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Most people will tell you that their biggest asset is their home. Of course, that’s why it’s so important to have the right homeowners insurance for it.

What is interesting is that, according to Erie Insurance, the five most common causes of homeowners claims come from Mother Nature, herself; and those top five causes of homeowners insurance claims at Erie Insurance include hail, wind, water, fire and the weight of snow and ice on a roof.

Tuesday, 12 July 2016 12:31

This is the time of year when, it seems, everyone is tying the knot -- strolling into wedded bliss.  All the checklists and plans are underway, and dreams of the wedding march and the honeymoon dance in your head.  But does that checklist include the possible changes to your insurance portfolio as you join two lives and become a couple?  Will you need different financial protection?  What will managing two careers as a couple mean for you?  How will merging two households affect you?

Do your future plans depend upon two incomes?  If so, your lifestyle will reflect that.  You will have expenses that you have not yet anticipated, and perhaps you have existing education loans or even medical bills to pay.  Then there's retirement... yes, it seems so far away, but who knows what the future will bring? Will you buy a home?  Will you start a family?  In fact, one never knows what life holds in store, so it is important to make plans now to protect what you have and what you expect to have.

Saturday, 20 February 2016 17:41

Drivers are distracted in many ways, including everything from dealing with children, pets and other passengers, to operating the car’s climate controls, audio or navigation device, and from eating to old-fashioned map reading.  However, by far the deadliest distractions come from talking on the cell phone and texting while driving.  Moreover, using your cell phone while driving has been found to impair your ability to drive your car just as much as driving while drunk.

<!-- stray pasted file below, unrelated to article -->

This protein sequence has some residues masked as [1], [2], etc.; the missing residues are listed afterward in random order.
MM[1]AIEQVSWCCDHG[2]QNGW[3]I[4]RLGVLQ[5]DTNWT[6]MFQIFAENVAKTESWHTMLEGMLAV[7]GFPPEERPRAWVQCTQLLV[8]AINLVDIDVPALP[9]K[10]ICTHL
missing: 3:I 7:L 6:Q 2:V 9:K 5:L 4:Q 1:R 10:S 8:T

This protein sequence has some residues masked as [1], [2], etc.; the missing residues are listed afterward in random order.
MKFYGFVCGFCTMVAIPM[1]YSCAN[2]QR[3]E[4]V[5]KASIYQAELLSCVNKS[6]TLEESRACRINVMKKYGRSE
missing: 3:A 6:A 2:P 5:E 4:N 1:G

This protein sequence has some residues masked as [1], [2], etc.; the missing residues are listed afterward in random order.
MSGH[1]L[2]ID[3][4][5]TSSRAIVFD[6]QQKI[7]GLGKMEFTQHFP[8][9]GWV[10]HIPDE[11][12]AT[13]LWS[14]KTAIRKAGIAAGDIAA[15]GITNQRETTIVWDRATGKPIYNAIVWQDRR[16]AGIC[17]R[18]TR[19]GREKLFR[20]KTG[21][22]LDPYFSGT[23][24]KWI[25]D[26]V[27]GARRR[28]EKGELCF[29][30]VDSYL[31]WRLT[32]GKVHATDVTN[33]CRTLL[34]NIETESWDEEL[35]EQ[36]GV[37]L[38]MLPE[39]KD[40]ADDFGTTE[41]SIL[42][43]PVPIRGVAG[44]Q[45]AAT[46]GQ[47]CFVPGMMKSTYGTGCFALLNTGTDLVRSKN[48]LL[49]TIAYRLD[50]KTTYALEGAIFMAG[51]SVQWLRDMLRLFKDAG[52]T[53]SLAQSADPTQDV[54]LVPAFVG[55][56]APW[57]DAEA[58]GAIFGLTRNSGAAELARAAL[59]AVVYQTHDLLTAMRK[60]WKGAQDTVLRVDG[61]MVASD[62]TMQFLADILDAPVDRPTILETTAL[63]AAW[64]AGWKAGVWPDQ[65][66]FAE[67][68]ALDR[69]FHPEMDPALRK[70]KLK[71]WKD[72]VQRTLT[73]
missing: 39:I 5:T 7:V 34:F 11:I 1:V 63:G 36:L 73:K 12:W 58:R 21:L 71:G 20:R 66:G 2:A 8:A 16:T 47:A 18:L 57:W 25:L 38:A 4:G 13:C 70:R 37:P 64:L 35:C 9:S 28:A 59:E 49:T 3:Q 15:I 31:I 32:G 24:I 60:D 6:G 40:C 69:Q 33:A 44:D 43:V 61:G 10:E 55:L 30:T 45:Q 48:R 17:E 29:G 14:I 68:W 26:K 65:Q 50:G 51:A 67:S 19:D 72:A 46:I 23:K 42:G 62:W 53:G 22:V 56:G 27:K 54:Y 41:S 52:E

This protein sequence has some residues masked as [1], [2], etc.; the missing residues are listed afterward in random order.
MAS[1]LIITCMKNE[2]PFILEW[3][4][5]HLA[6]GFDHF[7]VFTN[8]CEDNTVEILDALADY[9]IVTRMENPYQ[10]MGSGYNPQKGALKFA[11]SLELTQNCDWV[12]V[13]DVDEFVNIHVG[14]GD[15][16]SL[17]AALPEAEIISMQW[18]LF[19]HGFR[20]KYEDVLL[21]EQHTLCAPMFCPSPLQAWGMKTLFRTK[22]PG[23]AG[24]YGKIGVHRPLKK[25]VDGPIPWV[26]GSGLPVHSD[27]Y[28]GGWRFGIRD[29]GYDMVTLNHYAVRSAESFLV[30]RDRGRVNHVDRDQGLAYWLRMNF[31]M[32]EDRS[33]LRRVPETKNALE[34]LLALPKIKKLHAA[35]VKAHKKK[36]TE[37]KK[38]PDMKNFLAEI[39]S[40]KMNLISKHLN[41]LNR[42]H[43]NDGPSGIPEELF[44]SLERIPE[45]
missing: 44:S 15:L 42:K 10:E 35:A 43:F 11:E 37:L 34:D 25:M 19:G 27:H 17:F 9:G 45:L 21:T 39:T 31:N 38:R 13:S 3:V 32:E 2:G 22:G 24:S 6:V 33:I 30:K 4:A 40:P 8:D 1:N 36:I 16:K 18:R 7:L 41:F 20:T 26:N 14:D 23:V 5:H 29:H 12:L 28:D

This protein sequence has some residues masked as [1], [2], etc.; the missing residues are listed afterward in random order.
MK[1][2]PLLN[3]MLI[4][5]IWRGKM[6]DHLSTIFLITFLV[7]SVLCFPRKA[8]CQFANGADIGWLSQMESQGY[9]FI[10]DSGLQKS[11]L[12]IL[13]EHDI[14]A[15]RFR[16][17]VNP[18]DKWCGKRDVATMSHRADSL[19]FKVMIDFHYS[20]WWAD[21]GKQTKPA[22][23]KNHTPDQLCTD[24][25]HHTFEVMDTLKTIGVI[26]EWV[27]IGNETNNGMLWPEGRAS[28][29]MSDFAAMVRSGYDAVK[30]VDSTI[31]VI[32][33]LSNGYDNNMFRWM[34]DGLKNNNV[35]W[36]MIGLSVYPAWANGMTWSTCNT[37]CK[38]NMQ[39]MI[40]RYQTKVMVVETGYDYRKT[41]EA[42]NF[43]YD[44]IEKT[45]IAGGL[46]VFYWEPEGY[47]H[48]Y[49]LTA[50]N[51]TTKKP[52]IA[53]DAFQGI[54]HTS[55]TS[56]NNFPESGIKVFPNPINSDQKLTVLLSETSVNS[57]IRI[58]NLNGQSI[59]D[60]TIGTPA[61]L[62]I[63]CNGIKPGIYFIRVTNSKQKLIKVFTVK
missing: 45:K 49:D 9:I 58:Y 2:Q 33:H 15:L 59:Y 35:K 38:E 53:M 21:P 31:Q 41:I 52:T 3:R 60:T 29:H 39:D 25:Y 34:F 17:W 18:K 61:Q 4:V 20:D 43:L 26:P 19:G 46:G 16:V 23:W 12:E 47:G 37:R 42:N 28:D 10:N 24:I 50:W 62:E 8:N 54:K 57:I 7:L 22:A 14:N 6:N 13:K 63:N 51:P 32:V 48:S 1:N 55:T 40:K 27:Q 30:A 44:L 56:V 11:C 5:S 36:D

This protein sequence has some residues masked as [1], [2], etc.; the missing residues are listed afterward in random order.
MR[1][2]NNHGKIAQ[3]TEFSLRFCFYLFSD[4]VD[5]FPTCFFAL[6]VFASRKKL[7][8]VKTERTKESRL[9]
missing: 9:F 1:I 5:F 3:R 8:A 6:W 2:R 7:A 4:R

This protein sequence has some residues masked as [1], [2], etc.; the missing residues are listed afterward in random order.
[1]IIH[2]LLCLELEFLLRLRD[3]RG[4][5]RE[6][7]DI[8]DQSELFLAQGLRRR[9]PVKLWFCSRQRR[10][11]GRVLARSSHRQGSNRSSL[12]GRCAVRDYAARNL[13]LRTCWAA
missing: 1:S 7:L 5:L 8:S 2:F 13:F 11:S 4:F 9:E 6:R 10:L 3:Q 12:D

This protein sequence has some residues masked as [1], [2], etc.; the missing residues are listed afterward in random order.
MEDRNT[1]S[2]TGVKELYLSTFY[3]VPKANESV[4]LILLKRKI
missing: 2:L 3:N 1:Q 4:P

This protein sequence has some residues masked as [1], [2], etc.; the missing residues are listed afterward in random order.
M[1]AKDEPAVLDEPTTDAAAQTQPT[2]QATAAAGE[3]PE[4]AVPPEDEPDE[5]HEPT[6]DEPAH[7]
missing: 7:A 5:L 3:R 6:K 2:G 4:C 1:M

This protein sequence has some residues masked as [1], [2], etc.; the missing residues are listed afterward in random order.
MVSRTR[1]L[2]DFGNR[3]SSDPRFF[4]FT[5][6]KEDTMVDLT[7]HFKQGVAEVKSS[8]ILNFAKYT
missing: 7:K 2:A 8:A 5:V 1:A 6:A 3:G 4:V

Sunday, 12 June 2016 00:00

No matter where you drive – from rural roads to suburban streets and even highways around our cities – the threat of a collision with a deer is real.

Deer collision accidents are on the rise, partially because the deer are being displaced from their natural habitat by urban sprawl but also because the deer population is growing.

In fact, the Insurance Information Institute reports that over 1 .6 million deer-vehicle collisions occur each year and these accidents cause vehicle damage, injuries and even fatalities at a cost in the neighborhood of $4.6 billion. 

A Few Facts…

  • Deer collisions are most likely to occur during deer breeding season – from October through early January.
  • Prime times to find deer near the roadside are around dawn and from dusk to late evening.
  • Deer are pack animals. So if you see one, be assured that others are usually close by.

Deer Season Driving Tips

  1. Always wear your seatbelt – Sixty percent of fatal animal crashes occurred when the driver was not wearing a seatbelt.
  2. Know the likely deer-crossing zones – Whether or not a road is marked with a Deer Crossing Sign, be especially alert for deer when driving on roads or highways on the outskirts of town and in rural areas – especially where roads divide farm land from wooded land. Use your high beams – When driving at night, especially during peak hazard times, use your high-beam headlights when there is no on-coming traffic. This won’t necessarily deter the deer from entering the roadway, but it will increase visibility so that you can more easily spot the deer sooner.
  3. Know when deer are on the move – Be especially careful between 5AM and 8AM and between 5PM and midnight.
  4. Don’t rely on devices – Items like deer whistles, deer fences and reflectors have not been proven effective at deterring deer crossing roadways.
  5. Brake firmly if you notice a deer near the road – Slow down and stop if necessary.  Be careful not to swerve out of your lane either into on-coming traffic or off the shoulder and into a ditch.
  6. Keep your distance – If you do strike a deer, don’t approach it.  An injured deer is frightened and can injure you as well as further injuring itself.  If the deer is blocking the roadway, it poses a threat to other drivers; so call the authorities immediately.
  7. Contact your insurance agent – If you strike a deer and have damage to your vehicle or damage to some else’s property, notify your insurance representative as soon as possible and provide the necessary details.

 

Friday, 14 September 2018 10:42

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